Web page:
by Mark Laurie Published 01/10/2011
I would love to say that out of each set emerged a fine art nude print. Sometimes, in some settings, that was not even the goal. A lot of the images taken formed the basis, a progression would be the polite term, to the images that worked as ideas evolved and were 'polished'. Of the images that appealed, of which there was an embarrassing wealth, some would develop into really cool portfolio or competition images while others would hold very interesting possibilities for postproduction. Under critical consideration, only a few would emerge as rich fine art nude possibilities. That is the reality of the fine art image quest. Keep in mind that 'Fine Art Nudes' is a pretty broad description that covers a very wide range of collector preferences. What sells at any point will boil down to taste and perspective. I must admit that some fine art nude images just confuse me. The one in the dark grungy alley way with the spilled can of beans in the foreground, a nude model huddling in an upper corner with a feather hat on her head just loses me but will sell for more than three of mine combined. On the other hand, when photo artists such as the Yerburys and Damian McGillicuddy offer up images with such style and grace there is no confusion that their timeless pieces are fine art nudes.
In the end, no matter how incredible the setting is, it comes down to the model as the essential element. Ours were really hard working, good looking girls. I have not doubt there is more effort in modelling than in photographing. Any idea we came up with they were game for, adding their own energy into our request. They were fearless and a lot of fun because of it.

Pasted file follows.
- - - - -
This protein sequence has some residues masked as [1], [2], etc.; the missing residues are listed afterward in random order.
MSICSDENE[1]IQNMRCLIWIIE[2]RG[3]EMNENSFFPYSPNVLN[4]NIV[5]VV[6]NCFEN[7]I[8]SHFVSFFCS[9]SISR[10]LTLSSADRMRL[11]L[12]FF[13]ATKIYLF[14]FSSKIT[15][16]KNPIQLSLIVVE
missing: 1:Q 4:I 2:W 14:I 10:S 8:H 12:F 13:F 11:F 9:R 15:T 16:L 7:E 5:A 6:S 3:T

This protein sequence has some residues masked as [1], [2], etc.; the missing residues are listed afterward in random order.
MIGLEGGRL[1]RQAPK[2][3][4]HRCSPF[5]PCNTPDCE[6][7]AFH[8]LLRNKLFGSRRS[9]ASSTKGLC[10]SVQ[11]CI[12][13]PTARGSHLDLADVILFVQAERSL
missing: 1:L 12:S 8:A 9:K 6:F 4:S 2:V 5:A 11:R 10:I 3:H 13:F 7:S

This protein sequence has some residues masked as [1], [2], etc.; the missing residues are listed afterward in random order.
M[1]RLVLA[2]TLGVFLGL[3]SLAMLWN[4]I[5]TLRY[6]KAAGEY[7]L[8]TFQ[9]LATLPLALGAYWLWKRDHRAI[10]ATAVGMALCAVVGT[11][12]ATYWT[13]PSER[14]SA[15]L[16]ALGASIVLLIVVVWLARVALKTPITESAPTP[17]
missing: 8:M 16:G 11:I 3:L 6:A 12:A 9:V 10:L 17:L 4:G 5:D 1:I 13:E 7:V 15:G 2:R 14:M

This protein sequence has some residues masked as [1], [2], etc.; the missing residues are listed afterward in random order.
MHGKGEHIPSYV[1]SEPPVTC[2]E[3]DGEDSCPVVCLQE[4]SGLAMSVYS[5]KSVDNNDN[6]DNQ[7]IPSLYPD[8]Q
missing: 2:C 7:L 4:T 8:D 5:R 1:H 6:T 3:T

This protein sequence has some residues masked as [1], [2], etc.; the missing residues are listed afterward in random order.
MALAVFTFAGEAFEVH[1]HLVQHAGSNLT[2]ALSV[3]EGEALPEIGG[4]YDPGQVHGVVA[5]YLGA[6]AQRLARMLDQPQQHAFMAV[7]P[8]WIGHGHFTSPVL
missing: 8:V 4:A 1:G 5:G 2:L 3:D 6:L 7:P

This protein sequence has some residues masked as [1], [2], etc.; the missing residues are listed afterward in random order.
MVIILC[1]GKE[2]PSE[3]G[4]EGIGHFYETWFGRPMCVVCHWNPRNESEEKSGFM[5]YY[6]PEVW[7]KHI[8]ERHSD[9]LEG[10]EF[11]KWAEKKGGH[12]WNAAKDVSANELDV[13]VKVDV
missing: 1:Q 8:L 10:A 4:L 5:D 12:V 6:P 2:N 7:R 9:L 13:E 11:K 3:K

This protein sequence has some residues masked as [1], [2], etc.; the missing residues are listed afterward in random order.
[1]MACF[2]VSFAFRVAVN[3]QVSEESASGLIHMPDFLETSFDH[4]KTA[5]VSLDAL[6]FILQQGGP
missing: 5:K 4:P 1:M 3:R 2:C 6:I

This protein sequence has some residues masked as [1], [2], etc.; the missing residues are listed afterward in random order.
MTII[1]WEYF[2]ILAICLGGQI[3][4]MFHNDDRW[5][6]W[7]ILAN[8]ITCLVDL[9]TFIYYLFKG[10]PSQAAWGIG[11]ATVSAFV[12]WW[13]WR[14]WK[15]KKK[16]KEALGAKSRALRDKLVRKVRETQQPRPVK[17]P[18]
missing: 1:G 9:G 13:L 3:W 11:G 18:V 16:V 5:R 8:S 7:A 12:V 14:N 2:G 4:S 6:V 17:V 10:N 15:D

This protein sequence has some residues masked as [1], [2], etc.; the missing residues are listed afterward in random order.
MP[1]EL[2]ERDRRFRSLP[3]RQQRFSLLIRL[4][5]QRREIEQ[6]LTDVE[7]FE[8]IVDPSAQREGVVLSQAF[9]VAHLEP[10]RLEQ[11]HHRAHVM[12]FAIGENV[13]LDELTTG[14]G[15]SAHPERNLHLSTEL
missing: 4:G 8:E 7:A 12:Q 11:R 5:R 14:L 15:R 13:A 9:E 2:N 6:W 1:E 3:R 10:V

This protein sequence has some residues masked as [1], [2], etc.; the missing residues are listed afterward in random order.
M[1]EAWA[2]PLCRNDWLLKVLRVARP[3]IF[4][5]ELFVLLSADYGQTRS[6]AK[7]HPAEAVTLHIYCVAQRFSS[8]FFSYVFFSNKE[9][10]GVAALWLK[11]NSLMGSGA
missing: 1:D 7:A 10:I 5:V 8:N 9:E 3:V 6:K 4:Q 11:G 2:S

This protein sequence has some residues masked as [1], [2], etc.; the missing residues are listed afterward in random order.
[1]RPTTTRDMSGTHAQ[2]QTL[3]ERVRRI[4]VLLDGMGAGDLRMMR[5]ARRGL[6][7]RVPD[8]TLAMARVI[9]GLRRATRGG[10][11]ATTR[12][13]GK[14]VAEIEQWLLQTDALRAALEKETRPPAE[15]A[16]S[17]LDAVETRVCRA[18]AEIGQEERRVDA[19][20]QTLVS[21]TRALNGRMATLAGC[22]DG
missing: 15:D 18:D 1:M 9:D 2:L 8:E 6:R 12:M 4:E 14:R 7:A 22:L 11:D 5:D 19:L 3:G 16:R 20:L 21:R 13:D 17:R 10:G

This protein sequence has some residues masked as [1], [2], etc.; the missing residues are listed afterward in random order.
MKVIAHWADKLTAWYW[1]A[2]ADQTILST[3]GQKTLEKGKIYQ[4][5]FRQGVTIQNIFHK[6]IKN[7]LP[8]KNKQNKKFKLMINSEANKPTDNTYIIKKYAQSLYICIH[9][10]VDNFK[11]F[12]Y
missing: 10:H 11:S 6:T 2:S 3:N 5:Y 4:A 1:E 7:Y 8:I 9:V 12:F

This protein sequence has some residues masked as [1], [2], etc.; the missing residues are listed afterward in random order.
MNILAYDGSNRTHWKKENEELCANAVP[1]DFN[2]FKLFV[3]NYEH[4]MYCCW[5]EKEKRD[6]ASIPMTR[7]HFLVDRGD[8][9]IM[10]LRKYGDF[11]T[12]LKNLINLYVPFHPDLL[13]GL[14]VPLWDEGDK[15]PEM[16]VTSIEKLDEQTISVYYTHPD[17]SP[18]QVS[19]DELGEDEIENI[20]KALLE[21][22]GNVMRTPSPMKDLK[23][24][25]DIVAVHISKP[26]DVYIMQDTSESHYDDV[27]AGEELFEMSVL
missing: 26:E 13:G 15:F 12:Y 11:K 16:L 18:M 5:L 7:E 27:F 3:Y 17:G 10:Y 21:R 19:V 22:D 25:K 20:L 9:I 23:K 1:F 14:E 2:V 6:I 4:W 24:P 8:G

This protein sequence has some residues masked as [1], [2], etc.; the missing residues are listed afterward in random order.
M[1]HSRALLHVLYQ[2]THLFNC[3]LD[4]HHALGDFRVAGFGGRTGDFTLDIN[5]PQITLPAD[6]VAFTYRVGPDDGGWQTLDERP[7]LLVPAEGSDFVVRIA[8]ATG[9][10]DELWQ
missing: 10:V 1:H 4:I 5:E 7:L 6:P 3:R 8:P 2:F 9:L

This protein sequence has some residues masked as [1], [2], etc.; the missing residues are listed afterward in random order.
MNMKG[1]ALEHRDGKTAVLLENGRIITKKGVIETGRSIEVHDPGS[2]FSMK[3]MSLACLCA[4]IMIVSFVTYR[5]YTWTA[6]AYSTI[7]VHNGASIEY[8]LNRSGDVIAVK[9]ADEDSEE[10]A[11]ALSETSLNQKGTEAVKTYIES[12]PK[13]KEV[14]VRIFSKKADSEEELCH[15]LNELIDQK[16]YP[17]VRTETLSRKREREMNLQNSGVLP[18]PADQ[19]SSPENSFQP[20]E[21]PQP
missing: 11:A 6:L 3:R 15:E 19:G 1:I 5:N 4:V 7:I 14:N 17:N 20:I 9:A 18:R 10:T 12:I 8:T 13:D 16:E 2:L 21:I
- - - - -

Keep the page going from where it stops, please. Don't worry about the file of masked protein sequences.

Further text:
You don't have to worry about what a client wants, but you do have to decide what you want. Recreate an idea you saw; play with a photo tool you rarely get to use. Experiment without regard to failure because there is no client who will make you redo it if you do.
And collaborate, with the other photographers and with the models. It is a very fun process where often you wind up in a creative place you never imagined. Being aware of another photographer's creative process or approach is an eye opener
Jolts like these opportunities not only expand your thinking and skills, they breathe very fresh air into your portfolio. Because you are in such a foreign and unfamiliar situation, you tend to become hyper-aware of possibilities. The two images with the striped light is an example.
We were doing the pool shoot; one of the models taking a break had grabbed a chair and retired under the slated sun shelter. The effect was wonderful, even more effective when I cropped in so close. That led to one model, Erika, lying on the grass and by the time we were done we had all four models posed under the canopy. Now the shelter is not very high so I was balanced on chair, my head squished into the slats, my wide-angle lens creating the illusion of distance.
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